CUPE Nova Scotia web banner. Images of 5 CUPE members at work, and the CUPE NS logo.For the third year in a row, the Houston government has reported a budget surplus despite projecting a deficit of hundreds of millions of dollars. This money should be invested in tangible programs to lower the cost of living, rather than simply offering stop-gap measure tax breaks and credits to cover the difference.

“It’s about time that Nova Scotia indexed our tax brackets against inflation,” said CUPE Nova Scotia President Nan McFadgen, “but those on assistance are once again being left behind by this government. A one-time payment of 150 dollars for those who don’t qualify for disabilities assistance isn’t going to save them from inflation or housing precarity. Social assistance needs to be tied to inflation, just like our tax brackets.”

Nova Scotia has the highest rate of rental inflation in the country at 11.8%, and this new budget does little to address this ongoing issue. Increasing the rental supplements, which are only available to 8,500 renters, does not protect the tens of thousands of Nova Scotians facing unregulated rental increases. The government needs to enact policy that limits rental increases, regulates predatory fix-term leases, and establishes harsher punishments for renovictions for the sake of increasing rent.

“I’m glad to see that the government is building public housing for the first time in 20 years,” said McFadgen, “but that will take time. People are struggling now. Hundreds of Nova Scotians are presented with unmanageable rent increases every month and pushed closer and closer to houselessness. We need real rental protections now, not just supplements for the few who qualify.”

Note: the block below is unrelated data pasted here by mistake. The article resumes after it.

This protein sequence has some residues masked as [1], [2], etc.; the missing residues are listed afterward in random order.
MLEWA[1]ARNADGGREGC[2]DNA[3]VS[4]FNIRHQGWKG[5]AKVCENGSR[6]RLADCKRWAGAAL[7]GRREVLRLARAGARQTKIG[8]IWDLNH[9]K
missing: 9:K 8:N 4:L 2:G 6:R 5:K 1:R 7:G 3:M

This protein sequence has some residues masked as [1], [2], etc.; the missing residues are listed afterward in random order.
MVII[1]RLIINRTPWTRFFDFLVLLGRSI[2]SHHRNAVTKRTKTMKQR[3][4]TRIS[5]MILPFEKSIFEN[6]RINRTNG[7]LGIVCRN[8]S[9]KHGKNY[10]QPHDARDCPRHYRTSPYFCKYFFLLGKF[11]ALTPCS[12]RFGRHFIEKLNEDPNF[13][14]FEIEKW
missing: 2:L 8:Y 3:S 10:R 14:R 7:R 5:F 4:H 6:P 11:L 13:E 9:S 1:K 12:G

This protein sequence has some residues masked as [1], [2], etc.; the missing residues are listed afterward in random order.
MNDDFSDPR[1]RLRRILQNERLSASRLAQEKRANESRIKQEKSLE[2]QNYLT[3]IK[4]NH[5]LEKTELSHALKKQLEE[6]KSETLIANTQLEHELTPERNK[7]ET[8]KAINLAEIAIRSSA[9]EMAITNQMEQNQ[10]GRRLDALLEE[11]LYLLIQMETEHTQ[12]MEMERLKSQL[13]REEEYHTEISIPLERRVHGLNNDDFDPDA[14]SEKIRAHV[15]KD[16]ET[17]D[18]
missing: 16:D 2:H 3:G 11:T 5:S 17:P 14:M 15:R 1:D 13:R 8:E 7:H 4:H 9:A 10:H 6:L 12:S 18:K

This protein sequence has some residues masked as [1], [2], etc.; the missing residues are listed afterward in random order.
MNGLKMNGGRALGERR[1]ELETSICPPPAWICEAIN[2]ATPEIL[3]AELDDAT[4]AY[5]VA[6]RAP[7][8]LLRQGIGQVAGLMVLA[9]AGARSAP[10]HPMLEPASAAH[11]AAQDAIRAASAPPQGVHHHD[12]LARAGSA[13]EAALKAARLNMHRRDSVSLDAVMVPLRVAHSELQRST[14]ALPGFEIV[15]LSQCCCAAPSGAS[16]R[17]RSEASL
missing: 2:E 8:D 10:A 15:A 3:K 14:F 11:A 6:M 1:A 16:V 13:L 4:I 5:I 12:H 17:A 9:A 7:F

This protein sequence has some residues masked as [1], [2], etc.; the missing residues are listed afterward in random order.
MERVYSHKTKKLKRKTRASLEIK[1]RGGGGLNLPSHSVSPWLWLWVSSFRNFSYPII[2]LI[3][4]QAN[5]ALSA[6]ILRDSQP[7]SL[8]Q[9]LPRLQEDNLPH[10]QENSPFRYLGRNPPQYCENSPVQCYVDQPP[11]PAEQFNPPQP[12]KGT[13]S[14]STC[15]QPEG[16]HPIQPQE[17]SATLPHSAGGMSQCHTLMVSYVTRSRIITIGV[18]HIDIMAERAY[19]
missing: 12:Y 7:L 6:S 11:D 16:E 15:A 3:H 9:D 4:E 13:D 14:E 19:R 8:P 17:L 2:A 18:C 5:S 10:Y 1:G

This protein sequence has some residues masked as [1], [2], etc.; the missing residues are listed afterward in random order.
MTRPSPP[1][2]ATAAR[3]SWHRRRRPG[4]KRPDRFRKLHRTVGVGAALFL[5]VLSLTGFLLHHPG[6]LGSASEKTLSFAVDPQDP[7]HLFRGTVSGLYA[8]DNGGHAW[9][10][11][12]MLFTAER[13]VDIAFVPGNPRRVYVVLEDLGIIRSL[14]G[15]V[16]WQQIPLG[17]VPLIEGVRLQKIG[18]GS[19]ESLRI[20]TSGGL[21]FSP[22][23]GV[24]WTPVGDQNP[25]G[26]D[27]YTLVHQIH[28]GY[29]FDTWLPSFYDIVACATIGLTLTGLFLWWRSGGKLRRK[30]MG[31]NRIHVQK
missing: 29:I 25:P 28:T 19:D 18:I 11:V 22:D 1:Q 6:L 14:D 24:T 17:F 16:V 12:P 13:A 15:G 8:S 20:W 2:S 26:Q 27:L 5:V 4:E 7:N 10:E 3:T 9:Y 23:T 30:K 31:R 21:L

Nova Scotia’s long-term care and home support sectors have long been struggling under the weight of working short with poor pay and benefits. This budget purports an increase in funding, an additional 350 beds, and easier transitions to home support for those who want to remain in their homes longer. The 9.6 million dedicated to this effort, however, does not offer enough support for the workers providing the care.

“Home support workers make less than their counterparts in acute and long-term care, while having to rely on their personal vehicles to move between clients. It’s great that we want to help people to stay in their homes, but that only works if we have enough home support workers to support them, which, currently, we don’t.”

Despite dedicating 73.8 million to environmental and climate change protection in this year’s budget, the Houston government announced last week that it wouldn’t proclaim the 2019 Coastal Protection Act that was previously supported by all parties, instead placing the burden of predicting climate change on the shoulders of everyday Nova Scotians.

“It’s interesting to see the budget dedicate money to protecting biodiversity in forestry and to help businesses convert to clean energy, while the Houston government is directly responsible for shirking their duty to protect the Nova Scotian coastline,” said McFadgen. “The Houston government’s solution to everything seems to be an app. First in health care, and now in environmental protection. An app can’t solve everything.”